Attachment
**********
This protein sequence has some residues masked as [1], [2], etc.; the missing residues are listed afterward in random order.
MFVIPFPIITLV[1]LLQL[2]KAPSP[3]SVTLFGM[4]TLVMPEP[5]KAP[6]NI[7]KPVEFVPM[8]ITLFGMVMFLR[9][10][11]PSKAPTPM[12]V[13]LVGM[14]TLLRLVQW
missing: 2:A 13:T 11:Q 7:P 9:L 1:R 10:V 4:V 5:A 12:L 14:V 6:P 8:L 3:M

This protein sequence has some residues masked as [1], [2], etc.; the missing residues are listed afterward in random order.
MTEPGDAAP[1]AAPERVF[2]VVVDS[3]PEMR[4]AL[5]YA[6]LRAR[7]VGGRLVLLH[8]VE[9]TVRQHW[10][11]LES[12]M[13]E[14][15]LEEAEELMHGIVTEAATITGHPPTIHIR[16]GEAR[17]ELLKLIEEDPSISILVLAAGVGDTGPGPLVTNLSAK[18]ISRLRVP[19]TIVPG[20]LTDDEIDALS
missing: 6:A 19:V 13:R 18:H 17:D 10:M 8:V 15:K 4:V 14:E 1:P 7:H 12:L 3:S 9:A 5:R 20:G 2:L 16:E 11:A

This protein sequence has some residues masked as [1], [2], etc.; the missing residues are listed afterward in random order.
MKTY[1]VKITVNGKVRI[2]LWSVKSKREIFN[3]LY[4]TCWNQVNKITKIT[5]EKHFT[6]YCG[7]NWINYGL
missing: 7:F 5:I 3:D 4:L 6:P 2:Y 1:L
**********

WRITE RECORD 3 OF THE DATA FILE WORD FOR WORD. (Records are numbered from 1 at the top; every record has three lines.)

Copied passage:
This protein sequence has some residues masked as [1], [2], etc.; the missing residues are listed afterward in random order.
MKTY[1]VKITVNGKVRI[2]LWSVKSKREIFN[3]LY[4]TCWNQVNKITKIT[5]EKHFT[6]YCG[7]NWINYGL
missing: 7:F 5:I 3:D 4:L 6:P 2:Y 1:L